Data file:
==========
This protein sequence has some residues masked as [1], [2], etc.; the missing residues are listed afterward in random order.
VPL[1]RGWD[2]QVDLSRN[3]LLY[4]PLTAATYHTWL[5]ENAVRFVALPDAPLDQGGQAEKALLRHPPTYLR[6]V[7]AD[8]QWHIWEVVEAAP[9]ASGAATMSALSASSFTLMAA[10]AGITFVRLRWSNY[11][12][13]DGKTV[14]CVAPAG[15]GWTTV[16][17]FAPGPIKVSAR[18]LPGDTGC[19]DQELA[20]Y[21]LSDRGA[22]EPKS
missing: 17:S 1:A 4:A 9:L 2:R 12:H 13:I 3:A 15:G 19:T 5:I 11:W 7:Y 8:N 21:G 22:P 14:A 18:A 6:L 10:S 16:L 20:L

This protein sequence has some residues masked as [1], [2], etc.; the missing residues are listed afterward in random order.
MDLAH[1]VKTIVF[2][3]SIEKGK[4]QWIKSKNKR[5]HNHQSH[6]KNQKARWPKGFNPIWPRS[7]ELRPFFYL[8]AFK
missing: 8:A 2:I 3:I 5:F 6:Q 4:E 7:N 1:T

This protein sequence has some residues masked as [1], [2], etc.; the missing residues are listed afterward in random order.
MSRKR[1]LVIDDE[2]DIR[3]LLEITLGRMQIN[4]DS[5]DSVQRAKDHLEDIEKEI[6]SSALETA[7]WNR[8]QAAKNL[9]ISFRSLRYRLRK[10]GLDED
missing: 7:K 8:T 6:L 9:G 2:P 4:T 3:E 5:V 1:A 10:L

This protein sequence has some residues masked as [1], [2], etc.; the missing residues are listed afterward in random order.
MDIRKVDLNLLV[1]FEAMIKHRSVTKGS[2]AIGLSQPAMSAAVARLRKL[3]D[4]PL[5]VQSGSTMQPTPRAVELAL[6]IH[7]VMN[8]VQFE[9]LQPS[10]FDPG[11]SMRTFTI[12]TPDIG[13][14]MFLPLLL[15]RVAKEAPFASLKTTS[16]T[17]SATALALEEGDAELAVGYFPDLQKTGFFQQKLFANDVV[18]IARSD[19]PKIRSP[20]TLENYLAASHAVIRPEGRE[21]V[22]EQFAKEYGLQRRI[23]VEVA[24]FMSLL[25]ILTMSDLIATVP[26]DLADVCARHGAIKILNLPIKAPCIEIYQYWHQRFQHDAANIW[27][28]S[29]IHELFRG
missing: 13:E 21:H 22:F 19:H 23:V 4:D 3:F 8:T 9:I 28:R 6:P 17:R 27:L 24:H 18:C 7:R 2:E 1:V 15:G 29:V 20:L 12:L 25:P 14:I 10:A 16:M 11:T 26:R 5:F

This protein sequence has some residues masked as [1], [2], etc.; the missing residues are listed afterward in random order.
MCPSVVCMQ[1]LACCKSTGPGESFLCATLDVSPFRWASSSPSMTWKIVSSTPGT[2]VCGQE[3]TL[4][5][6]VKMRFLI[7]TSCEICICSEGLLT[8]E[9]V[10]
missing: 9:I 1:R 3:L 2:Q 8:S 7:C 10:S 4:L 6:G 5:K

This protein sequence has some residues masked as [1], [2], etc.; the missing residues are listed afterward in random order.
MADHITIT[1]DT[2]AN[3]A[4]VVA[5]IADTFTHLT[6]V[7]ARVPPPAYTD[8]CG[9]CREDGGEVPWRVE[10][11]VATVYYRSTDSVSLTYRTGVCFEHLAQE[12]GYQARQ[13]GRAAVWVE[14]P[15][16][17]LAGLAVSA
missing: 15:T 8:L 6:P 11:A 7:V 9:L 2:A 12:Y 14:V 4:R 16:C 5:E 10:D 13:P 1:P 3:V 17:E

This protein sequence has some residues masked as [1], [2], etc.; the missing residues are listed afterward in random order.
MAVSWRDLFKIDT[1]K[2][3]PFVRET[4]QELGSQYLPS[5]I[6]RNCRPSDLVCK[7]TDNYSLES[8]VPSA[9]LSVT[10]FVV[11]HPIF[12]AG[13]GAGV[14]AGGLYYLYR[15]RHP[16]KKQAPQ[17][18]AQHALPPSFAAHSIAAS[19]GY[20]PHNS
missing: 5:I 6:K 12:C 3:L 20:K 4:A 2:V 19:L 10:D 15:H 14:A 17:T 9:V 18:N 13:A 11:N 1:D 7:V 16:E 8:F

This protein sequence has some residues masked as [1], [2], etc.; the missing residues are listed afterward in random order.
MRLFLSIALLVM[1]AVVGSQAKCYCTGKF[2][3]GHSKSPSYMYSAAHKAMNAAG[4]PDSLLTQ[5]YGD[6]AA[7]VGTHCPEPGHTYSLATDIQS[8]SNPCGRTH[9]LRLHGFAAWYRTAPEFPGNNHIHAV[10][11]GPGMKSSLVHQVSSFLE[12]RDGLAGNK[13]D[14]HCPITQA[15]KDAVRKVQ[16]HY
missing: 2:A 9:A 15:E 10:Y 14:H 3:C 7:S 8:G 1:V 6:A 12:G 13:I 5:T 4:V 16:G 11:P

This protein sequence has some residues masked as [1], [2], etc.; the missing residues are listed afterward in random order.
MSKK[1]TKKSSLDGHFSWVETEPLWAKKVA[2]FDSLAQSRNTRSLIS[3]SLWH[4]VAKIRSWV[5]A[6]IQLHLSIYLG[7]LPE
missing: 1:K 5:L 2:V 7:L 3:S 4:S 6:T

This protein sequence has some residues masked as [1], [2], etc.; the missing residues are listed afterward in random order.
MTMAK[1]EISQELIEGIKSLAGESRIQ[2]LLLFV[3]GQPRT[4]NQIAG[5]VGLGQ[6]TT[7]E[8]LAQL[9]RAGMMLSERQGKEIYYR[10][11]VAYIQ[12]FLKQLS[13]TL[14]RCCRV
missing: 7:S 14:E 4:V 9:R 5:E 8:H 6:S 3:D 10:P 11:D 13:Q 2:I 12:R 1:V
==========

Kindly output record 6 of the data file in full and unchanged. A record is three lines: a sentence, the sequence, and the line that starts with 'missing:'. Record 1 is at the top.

This protein sequence has some residues masked as [1], [2], etc.; the missing residues are listed afterward in random order.
MADHITIT[1]DT[2]AN[3]A[4]VVA[5]IADTFTHLT[6]V[7]ARVPPPAYTD[8]CG[9]CREDGGEVPWRVE[10][11]VATVYYRSTDSVSLTYRTGVCFEHLAQE[12]GYQARQ[13]GRAAVWVE[14]P[15][16][17]LAGLAVSA
missing: 15:T 8:L 6:P 11:A 7:V 9:L 2:A 12:Y 14:V 4:R 16:C 5:E 10:D 13:P 1:P 3:V 17:E